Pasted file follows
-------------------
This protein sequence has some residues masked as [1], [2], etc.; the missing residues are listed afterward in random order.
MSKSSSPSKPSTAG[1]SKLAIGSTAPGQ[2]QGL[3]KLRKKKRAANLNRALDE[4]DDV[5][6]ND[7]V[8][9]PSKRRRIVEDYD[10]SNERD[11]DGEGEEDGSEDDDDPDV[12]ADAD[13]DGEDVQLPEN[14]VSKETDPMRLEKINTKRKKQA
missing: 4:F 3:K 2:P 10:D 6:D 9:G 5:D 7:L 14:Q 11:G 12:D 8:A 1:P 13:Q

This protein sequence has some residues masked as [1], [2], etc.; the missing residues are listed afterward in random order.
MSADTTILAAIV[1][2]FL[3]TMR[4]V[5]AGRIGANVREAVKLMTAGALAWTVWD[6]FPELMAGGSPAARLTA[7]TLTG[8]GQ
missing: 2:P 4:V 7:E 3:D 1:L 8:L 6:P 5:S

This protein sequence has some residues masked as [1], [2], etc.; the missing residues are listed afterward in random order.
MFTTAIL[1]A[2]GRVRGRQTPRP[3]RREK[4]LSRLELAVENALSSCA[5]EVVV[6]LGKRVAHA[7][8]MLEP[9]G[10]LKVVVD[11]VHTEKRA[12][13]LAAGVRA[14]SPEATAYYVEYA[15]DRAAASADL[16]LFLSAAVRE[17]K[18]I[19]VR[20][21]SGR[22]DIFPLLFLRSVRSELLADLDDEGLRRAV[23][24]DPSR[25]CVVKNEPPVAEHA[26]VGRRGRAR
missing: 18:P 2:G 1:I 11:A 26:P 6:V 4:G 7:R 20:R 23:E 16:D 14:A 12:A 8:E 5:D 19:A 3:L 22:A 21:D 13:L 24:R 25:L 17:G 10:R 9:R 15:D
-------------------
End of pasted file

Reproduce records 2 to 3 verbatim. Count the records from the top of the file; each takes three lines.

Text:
This protein sequence has some residues masked as [1], [2], etc.; the missing residues are listed afterward in random order.
MSADTTILAAIV[1][2]FL[3]TMR[4]V[5]AGRIGANVREAVKLMTAGALAWTVWD[6]FPELMAGGSPAARLTA[7]TLTG[8]GQ
missing: 2:P 4:V 7:E 3:D 1:L 8:L 6:P 5:S

This protein sequence has some residues masked as [1], [2], etc.; the missing residues are listed afterward in random order.
MFTTAIL[1]A[2]GRVRGRQTPRP[3]RREK[4]LSRLELAVENALSSCA[5]EVVV[6]LGKRVAHA[7][8]MLEP[9]G[10]LKVVVD[11]VHTEKRA[12][13]LAAGVRA[14]SPEATAYYVEYA[15]DRAAASADL[16]LFLSAAVRE[17]K[18]I[19]VR[20][21]SGR[22]DIFPLLFLRSVRSELLADLDDEGLRRAV[23][24]DPSR[25]CVVKNEPPVAEHA[26]VGRRGRAR
missing: 18:P 2:G 1:I 11:A 26:P 6:V 4:G 7:R 20:R 23:E 16:D 14:A 12:A 8:E 5:D 19:A 3:L 22:A 21:D 13:L 24:R 25:L 17:G 10:R 9:R 15:D